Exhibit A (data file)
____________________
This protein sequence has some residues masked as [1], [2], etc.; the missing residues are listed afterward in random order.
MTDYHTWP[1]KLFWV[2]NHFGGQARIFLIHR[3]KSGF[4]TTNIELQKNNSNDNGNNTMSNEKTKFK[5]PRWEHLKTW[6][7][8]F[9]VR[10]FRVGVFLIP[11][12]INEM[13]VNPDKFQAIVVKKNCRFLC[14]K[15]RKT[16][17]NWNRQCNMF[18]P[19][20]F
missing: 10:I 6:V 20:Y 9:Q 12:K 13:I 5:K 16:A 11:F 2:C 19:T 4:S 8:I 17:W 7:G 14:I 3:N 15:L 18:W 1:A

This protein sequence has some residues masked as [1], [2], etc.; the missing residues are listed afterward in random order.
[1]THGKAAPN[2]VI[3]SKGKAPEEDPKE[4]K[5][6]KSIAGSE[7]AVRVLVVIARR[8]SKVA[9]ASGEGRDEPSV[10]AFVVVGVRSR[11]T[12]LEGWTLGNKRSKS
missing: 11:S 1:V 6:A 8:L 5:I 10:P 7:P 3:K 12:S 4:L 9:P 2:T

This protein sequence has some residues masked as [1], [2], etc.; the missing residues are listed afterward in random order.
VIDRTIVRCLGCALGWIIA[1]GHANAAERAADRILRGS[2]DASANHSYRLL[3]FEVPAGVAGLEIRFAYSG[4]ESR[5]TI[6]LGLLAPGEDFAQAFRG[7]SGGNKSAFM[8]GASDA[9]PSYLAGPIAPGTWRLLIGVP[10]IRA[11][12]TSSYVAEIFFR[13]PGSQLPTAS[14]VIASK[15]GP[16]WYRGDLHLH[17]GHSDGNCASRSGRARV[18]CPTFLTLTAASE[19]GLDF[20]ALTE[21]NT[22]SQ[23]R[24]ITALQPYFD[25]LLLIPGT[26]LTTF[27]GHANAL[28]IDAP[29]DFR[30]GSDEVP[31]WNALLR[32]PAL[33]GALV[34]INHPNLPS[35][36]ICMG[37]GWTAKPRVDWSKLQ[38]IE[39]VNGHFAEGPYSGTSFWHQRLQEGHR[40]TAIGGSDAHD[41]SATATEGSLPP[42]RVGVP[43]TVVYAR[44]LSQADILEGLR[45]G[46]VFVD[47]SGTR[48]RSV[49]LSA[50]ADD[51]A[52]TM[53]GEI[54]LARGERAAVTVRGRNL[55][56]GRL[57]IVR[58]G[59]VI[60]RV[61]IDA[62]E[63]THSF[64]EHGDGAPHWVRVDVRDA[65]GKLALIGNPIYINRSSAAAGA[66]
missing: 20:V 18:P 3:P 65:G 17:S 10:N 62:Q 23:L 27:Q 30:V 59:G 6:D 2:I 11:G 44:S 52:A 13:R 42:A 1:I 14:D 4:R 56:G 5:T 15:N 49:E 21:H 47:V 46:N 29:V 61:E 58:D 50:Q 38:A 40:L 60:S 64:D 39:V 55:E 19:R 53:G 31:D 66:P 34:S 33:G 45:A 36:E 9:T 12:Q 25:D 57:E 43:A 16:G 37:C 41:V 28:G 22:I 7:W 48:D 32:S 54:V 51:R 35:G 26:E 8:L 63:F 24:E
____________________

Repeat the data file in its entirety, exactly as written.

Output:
This protein sequence has some residues masked as [1], [2], etc.; the missing residues are listed afterward in random order.
MTDYHTWP[1]KLFWV[2]NHFGGQARIFLIHR[3]KSGF[4]TTNIELQKNNSNDNGNNTMSNEKTKFK[5]PRWEHLKTW[6][7][8]F[9]VR[10]FRVGVFLIP[11][12]INEM[13]VNPDKFQAIVVKKNCRFLC[14]K[15]RKT[16][17]NWNRQCNMF[18]P[19][20]F
missing: 10:I 6:V 20:Y 9:Q 12:K 13:I 5:K 16:A 11:F 2:C 19:T 4:S 8:I 17:W 7:G 14:I 3:N 15:L 18:W 1:A

This protein sequence has some residues masked as [1], [2], etc.; the missing residues are listed afterward in random order.
[1]THGKAAPN[2]VI[3]SKGKAPEEDPKE[4]K[5][6]KSIAGSE[7]AVRVLVVIARR[8]SKVA[9]ASGEGRDEPSV[10]AFVVVGVRSR[11]T[12]LEGWTLGNKRSKS
missing: 11:S 1:V 6:A 8:L 5:I 10:P 7:P 3:K 12:S 4:L 9:P 2:T

This protein sequence has some residues masked as [1], [2], etc.; the missing residues are listed afterward in random order.
VIDRTIVRCLGCALGWIIA[1]GHANAAERAADRILRGS[2]DASANHSYRLL[3]FEVPAGVAGLEIRFAYSG[4]ESR[5]TI[6]LGLLAPGEDFAQAFRG[7]SGGNKSAFM[8]GASDA[9]PSYLAGPIAPGTWRLLIGVP[10]IRA[11][12]TSSYVAEIFFR[13]PGSQLPTAS[14]VIASK[15]GP[16]WYRGDLHLH[17]GHSDGNCASRSGRARV[18]CPTFLTLTAASE[19]GLDF[20]ALTE[21]NT[22]SQ[23]R[24]ITALQPYFD[25]LLLIPGT[26]LTTF[27]GHANAL[28]IDAP[29]DFR[30]GSDEVP[31]WNALLR[32]PAL[33]GALV[34]INHPNLPS[35][36]ICMG[37]GWTAKPRVDWSKLQ[38]IE[39]VNGHFAEGPYSGTSFWHQRLQEGHR[40]TAIGGSDAHD[41]SATATEGSLPP[42]RVGVP[43]TVVYAR[44]LSQADILEGLR[45]G[46]VFVD[47]SGTR[48]RSV[49]LSA[50]ADD[51]A[52]TM[53]GEI[54]LARGERAAVTVRGRNL[55][56]GRL[57]IVR[58]G[59]VI[60]RV[61]IDA[62]E[63]THSF[64]EHGDGAPHWVRVDVRDA[65]GKLALIGNPIYINRSSAAAGA[66]
missing: 20:V 18:P 3:P 65:G 17:S 10:N 62:Q 23:L 27:Q 30:V 59:G 6:D 2:I 11:G 44:S 52:A 13:R 42:A 1:I 14:D 4:R 56:G 5:T 15:N 49:E 21:H 47:V 46:N 29:V 61:E 58:D 50:Q 38:A 40:L 60:S 64:D 39:V 55:E 19:R 53:G 31:D 66:P 34:S 33:G 45:A 36:E 9:T 12:Q 25:D 57:E 43:A 16:G 37:C 41:V 28:G 22:I 7:W 48:D 32:S 54:V 51:R 35:G 26:E 8:L 63:F 24:E